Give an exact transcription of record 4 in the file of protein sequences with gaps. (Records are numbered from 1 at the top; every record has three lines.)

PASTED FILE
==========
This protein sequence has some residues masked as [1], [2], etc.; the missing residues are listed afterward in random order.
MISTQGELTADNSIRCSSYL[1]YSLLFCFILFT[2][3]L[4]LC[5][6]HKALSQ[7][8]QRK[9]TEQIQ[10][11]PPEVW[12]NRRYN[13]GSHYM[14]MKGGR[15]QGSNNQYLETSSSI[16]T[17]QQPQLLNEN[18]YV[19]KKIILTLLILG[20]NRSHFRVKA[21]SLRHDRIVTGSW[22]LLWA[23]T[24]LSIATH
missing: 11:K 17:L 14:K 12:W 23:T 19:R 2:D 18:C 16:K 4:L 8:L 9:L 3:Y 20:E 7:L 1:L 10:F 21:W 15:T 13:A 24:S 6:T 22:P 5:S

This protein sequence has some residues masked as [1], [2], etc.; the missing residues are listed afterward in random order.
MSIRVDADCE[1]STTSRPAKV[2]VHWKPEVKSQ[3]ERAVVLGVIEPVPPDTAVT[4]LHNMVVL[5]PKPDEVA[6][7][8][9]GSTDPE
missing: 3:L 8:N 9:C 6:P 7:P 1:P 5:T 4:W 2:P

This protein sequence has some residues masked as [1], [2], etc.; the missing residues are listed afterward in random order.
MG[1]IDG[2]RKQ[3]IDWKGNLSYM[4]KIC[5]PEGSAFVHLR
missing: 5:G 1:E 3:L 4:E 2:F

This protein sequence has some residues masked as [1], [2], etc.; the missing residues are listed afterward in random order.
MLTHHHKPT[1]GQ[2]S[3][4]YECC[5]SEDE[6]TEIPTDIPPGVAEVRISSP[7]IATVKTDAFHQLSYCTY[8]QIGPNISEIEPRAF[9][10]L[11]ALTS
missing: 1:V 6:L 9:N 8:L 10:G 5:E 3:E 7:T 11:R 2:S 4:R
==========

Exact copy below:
This protein sequence has some residues masked as [1], [2], etc.; the missing residues are listed afterward in random order.
MLTHHHKPT[1]GQ[2]S[3][4]YECC[5]SEDE[6]TEIPTDIPPGVAEVRISSP[7]IATVKTDAFHQLSYCTY[8]QIGPNISEIEPRAF[9][10]L[11]ALTS
missing: 1:V 6:L 9:N 8:L 10:G 5:E 3:E 7:T 11:R 2:S 4:R